If you’re thinking about taking out a title loan, make sure you understand the risks before signing on the dotted line. Title loans, which are high-interest loans that offer you cash quickly, may appear to be a good option if you needed the money yesterday.
But the problem, you're only given one month to pay off the loan—ideally after you get your paycheck. If you need your paycheck to cover other bills or don’t have an emergency fund, you likely won't be able to pay it back within the 30 days.
Find out more about why title loans are a terrible idea and what to do if you already have one and want to pay it off for good.
What Is A Title Loan?
Single payment title loans are short-term, high-interest debts that are secured by your car. A typical title loan has to be repaid in 30 days, and the high interest rate can be in the triple digits.
You will never be able to apply for a title loan at your local bank or credit union. That’s because they don’t offer them.
Instead, non-depository lenders issue title loans. These are the same types of lenders that offer payday loans. Unlike banks and credit unions, title lenders aren’t concerned about whether you’re a big credit risk.
Your Car Is Used As Collateral
These companies look at the value of your car, and they use it to decide how much you can borrow. Keep the following in mind:
- You have to own your car free and clear to take out a title loan.
- As soon as you take out the loan, the lender has a lien against your car.
- While you can drive your car during the borrowing period, the lender has the authority to repossess your vehicle if you fail to make timely payments on the loan.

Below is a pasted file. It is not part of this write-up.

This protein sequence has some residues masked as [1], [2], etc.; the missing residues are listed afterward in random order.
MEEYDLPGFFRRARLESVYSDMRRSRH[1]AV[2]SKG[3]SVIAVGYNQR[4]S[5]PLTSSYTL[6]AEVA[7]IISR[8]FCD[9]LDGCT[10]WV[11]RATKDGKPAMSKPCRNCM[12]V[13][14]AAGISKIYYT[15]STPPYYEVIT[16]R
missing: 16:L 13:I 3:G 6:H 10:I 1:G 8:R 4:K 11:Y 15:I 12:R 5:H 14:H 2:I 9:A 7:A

While a title loan is designed as a “single payment” loan, it might be difficult for you to repay the loan in 30 days. In fact, it’s a high possibility that you may struggle to repay it for months before finally getting rid of the debt.
Unique Dangers Of Title Loans
Title loans have high-interest rates that are considered predatory, and the loans are secured by a car.
These types of loans are risky and high stress because your car can be taken away if you fall behind or miss payments. You likely pulled out the loan because you didn’t have cash in the first place, so having a plan to get that cash to repay it within 30 days might not be realistic.
Your car is probably an important part of your life—it gets you to work, shuttles your kids to and from school or childcare, and takes you to necessary doctor appointments and buying groceries.
Besides vehicle repossession, these are some ways title loans can wreak havoc on your life.
The Loan Isn't Short-Term
Like payday loans (another form of predatory debt), title loans are supposed to be paid in a single payment. Unfortunately, most people who take out title loans can’t repay them in a single payment. More than half of borrowers end up rolling their loans over for four months or more.
Sky-High Interest Rates
A CFPB study showed the median interest APR on a title loan was 317%. The real interest rates aren’t always clearly disclosed since the rate is often expressed in terms of dollars per $100 borrowed. The expensive rates can keep you from saving and paying down other debts.
What Can I Do If I Already Have A Title Loan?
The interest rate on a title loan may feel overwhelming, but you may be able to find a way through the debt. These are some of the top options to consider if you're struggling to pay off a looming title loan.